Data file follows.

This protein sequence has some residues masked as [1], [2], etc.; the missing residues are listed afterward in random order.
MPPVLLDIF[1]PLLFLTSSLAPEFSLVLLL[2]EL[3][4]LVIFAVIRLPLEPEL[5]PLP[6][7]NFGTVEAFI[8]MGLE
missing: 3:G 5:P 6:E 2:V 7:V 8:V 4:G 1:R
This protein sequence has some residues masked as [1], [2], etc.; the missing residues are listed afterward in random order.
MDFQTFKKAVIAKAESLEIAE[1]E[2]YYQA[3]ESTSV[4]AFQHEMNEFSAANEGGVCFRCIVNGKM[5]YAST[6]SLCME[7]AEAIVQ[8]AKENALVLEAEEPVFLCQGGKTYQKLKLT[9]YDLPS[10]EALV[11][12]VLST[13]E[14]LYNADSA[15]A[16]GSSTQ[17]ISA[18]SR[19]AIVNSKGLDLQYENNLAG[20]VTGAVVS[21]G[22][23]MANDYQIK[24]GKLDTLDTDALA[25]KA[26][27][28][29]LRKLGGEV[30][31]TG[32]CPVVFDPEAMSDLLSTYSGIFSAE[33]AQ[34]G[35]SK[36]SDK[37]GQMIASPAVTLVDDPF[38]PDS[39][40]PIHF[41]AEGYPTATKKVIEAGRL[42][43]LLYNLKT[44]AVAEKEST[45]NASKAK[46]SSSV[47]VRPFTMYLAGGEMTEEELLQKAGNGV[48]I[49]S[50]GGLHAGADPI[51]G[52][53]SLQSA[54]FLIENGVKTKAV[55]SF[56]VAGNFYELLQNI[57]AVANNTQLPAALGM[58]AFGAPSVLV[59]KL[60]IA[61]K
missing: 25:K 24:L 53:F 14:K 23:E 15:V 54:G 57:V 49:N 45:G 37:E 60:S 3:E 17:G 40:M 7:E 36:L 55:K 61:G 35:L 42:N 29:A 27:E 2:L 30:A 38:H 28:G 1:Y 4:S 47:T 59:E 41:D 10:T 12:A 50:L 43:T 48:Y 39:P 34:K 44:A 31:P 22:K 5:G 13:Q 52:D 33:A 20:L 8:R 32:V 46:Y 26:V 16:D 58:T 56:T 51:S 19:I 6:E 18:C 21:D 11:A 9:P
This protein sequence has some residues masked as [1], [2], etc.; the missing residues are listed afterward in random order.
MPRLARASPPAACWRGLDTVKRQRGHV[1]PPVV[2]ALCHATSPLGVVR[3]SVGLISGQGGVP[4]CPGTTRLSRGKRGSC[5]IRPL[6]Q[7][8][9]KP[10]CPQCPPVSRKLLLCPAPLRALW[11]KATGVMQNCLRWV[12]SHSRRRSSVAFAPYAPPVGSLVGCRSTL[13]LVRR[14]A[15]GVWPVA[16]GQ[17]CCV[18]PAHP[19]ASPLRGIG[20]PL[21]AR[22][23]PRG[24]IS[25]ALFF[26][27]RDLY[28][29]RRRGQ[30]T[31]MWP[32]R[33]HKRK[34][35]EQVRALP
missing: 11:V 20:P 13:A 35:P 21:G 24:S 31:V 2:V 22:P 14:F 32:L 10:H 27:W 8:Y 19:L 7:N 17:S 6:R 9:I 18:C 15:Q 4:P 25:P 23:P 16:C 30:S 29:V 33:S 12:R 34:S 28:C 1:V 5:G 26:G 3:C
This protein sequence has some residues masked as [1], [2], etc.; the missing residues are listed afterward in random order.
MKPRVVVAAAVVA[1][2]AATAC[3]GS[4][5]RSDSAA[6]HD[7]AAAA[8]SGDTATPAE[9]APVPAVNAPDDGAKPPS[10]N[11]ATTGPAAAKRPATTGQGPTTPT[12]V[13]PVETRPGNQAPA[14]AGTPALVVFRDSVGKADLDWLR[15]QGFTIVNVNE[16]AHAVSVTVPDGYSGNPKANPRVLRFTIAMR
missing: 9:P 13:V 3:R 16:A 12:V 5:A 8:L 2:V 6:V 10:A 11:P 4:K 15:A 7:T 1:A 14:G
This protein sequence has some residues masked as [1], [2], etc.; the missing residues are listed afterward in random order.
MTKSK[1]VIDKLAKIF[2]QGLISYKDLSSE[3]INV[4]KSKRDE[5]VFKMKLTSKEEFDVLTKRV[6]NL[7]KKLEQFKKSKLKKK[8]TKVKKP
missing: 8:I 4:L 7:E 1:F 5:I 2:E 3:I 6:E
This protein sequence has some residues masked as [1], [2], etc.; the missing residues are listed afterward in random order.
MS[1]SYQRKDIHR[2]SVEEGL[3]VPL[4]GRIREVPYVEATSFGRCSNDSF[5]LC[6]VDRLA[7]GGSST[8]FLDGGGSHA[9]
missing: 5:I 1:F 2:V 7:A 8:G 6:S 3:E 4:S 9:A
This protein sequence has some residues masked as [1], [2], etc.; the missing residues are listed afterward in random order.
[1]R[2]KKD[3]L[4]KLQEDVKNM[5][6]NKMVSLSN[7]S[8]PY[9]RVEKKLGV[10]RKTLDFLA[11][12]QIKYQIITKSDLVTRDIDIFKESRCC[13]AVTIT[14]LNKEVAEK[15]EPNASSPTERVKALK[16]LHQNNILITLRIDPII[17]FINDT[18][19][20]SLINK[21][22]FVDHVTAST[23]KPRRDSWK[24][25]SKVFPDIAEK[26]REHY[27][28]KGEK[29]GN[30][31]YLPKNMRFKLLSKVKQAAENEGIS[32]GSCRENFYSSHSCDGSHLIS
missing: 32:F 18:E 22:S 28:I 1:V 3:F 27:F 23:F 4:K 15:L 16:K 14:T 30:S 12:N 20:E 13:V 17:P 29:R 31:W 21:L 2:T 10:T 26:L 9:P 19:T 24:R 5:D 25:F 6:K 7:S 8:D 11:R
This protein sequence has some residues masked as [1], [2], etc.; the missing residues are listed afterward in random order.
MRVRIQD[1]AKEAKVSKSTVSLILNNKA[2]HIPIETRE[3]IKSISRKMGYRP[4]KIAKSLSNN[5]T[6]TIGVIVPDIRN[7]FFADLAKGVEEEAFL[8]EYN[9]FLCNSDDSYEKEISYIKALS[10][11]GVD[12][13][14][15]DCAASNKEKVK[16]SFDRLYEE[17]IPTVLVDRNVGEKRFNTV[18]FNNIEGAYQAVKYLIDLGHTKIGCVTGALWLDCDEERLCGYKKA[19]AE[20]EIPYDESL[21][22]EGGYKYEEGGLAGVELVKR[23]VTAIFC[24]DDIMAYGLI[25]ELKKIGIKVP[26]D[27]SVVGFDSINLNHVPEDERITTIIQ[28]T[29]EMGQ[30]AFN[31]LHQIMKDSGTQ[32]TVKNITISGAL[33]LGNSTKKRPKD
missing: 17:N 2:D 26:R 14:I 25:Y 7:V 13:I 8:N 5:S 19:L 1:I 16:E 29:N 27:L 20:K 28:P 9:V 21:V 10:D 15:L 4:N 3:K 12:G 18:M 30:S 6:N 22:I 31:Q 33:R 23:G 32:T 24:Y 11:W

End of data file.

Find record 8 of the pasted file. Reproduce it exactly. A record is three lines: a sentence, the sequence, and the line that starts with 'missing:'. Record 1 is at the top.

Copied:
This protein sequence has some residues masked as [1], [2], etc.; the missing residues are listed afterward in random order.
MRVRIQD[1]AKEAKVSKSTVSLILNNKA[2]HIPIETRE[3]IKSISRKMGYRP[4]KIAKSLSNN[5]T[6]TIGVIVPDIRN[7]FFADLAKGVEEEAFL[8]EYN[9]FLCNSDDSYEKEISYIKALS[10][11]GVD[12][13][14][15]DCAASNKEKVK[16]SFDRLYEE[17]IPTVLVDRNVGEKRFNTV[18]FNNIEGAYQAVKYLIDLGHTKIGCVTGALWLDCDEERLCGYKKA[19]AE[20]EIPYDESL[21][22]EGGYKYEEGGLAGVELVKR[23]VTAIFC[24]DDIMAYGLI[25]ELKKIGIKVP[26]D[27]SVVGFDSINLNHVPEDERITTIIQ[28]T[29]EMGQ[30]AFN[31]LHQIMKDSGTQ[32]TVKNITISGAL[33]LGNSTKKRPKD
missing: 17:N 2:D 26:R 14:I 25:Y 7:V 13:I 8:N 5:S 19:L 1:I 16:E 29:N 27:L 20:K 28:P 9:V 21:V 10:D 15:L 4:N 3:K 12:G 18:M 30:S 6:N 22:I 31:Q 33:R 23:G 32:T 24:Y 11:W